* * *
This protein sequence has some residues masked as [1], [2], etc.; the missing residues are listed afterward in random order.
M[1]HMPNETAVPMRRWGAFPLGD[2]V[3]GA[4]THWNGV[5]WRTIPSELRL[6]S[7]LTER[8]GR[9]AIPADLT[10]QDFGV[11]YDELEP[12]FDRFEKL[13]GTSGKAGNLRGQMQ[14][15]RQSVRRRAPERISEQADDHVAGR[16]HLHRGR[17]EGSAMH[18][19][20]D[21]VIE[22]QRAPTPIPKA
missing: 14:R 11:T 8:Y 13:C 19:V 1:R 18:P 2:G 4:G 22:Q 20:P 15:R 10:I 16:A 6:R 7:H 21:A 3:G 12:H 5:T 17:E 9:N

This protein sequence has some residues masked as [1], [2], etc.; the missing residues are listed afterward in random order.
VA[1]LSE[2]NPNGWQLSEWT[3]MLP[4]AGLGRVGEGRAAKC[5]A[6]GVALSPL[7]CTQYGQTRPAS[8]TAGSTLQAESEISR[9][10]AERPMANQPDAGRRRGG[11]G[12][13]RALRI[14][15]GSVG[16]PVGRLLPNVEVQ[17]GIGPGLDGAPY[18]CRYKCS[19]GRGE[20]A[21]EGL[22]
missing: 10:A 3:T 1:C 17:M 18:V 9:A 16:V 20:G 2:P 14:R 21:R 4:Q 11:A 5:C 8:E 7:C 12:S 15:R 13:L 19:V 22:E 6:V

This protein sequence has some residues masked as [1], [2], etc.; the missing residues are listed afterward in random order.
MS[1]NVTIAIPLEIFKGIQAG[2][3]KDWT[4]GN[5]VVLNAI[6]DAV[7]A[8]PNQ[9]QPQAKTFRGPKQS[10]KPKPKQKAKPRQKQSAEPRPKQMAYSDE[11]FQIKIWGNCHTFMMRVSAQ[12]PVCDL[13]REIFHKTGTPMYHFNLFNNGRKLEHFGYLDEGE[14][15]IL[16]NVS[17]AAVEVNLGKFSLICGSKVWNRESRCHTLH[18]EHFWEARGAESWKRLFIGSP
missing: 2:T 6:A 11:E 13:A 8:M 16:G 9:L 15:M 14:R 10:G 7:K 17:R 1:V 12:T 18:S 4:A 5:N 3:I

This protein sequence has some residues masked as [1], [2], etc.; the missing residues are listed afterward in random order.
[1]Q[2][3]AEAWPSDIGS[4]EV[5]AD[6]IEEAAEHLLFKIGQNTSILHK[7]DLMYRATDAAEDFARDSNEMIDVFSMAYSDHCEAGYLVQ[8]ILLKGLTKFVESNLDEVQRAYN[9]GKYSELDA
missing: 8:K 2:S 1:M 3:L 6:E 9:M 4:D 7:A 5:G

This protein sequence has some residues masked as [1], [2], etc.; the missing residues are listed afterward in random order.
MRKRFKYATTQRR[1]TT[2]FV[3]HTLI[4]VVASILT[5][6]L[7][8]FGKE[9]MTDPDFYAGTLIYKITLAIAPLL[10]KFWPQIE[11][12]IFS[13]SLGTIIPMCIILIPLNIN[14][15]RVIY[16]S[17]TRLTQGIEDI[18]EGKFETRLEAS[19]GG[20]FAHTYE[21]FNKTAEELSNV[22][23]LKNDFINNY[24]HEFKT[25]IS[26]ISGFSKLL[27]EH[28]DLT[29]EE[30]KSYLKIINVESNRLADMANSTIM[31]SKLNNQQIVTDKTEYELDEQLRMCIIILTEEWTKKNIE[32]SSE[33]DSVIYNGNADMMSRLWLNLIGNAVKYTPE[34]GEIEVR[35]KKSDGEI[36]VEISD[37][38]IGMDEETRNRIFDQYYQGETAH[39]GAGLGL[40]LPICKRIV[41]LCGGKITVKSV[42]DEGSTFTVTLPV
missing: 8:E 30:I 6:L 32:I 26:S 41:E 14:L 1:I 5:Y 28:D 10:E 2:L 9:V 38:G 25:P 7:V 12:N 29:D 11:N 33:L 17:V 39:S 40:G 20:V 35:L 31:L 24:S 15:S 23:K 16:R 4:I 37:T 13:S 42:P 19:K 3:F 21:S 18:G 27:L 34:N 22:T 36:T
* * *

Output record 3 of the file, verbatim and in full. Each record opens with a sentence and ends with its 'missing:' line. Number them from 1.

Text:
This protein sequence has some residues masked as [1], [2], etc.; the missing residues are listed afterward in random order.
MS[1]NVTIAIPLEIFKGIQAG[2][3]KDWT[4]GN[5]VVLNAI[6]DAV[7]A[8]PNQ[9]QPQAKTFRGPKQS[10]KPKPKQKAKPRQKQSAEPRPKQMAYSDE[11]FQIKIWGNCHTFMMRVSAQ[12]PVCDL[13]REIFHKTGTPMYHFNLFNNGRKLEHFGYLDEGE[14][15]IL[16]NVS[17]AAVEVNLGKFSLICGSKVWNRESRCHTLH[18]EHFWEARGAESWKRLFIGSP
missing: 2:T 6:A 11:E 13:A 8:M 16:G 9:L 15:M 14:R 10:G 7:K 17:R 1:V 12:T 18:S 4:A 5:N 3:I